Remortgaging is where you take your current mortgage and switch it for a different mortgage deal. It may be a mortgage with your current lender or a different lender.
You may consider a remortgage when the fixed-term on your existing mortgage comes to an end. If you are reluctant to switch to another fixed-term deal, your lender may switch you over to a standard variable rate mortgage. If that happens, you could find yourself paying twice the interest rate you were paying before. Obviously, that is not desirable. Here are a few things you should know about how remortgaging works and when it could be beneficial for you.
How Does Remortgaging Work?
When you think about a new mortgage, do you immediately think about taking on more debt? Some people do use remortgaging as a tool to take some of the equity from their property and then use that equity to pay off expenses or make home improvements. However, most people see remortgaging as a way to lower their monthly payments.
You can think about it as trying to get a better deal for your cable bill or your Internet. You get a new contract that has lower monthly payments but provides you with the same service.
For most people, remortgaging is a cut and dry process. It is relatively easy to find a new mortgage and apply for it. However, the ins and outs of remortgaging will vary based on whether you choose to work with your current lender or opt to use a new one.
Many people choose to go through the remortgage process between eight and six months before their fixed-rate loan ends.
Should You Stick With The Existing Lender Or Make A Switch?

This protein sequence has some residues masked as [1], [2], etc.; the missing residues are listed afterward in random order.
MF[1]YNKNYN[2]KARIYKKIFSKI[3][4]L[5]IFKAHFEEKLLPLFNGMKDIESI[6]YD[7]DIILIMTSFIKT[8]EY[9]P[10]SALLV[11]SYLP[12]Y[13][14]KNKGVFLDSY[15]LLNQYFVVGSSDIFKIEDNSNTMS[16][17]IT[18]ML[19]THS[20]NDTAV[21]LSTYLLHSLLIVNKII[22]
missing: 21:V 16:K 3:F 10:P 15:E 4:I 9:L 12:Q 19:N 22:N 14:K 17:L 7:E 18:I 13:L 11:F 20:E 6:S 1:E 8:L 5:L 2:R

There are benefits to sticking with the lender you currently have. Your existing lender has all of your information on file and information about your property. With this option, you won’t need extra legal work or pay extra fees. You move from one deal to another and start paying your new fee.
Switching to a new lender is a bit more complicated. You will basically need to go through the same process you went through when you got your mortgage. This includes getting up-to-date financial information, earnings information, and documents connected to any outstanding loans. The new lender will look at your credit history to make sure that everything is in order and then arrange a property valuation.
Things To Think About Before Remortgaging
Before you make the switch to a new mortgage deal, make sure that your lender is offering a fee-free mortgage. If not, the fee of the product could minimize the savings you get from remortgaging.
Is there an early repayment charge for your current mortgage? You will have to compare the fee for paying off your mortgage early against any savings you receive to ensure that remortgaging is financially profitable for you.
Find out your loan to value number. The lower the loan to value is, the more mortgage deals you may qualify for. To find out your loan to value number, take your outstanding mortgage balance and divide it by your property’s current value.
For example, if your outstanding mortgage is 100,000 pounds, and your property has a value of 250,000 pounds, then 100,000 divided by 250,000 is a 0.4. This means that your loan to value rate is 40 percent.
Make sure that you are actually in a position to qualify for a loan. Just because you qualified for a loan some time ago does not mean that you meet the qualifications to get a new loan today. Part of qualifying for a loan is seeing to it that your credit score is healthy. Remember, even though you had a loan, your current lender or your new lender will go through the same affordability checks you went through the first time around.
There are several reasons why people opt to get a new mortgage. To take advantage of interest rates, you may want to switch from an interest-only mortgage to repayment, or you may want a better rate than you are currently getting. Either way, before making a switch, do your due diligence to make sure that your new mortgage works right for you.
Julian Carter is a farmer of words in the field of creativity. She is an experienced independent content writer with a demonstrated history of working in the writing and editing industry. She is a multi-niche content chef who loves cooking new things.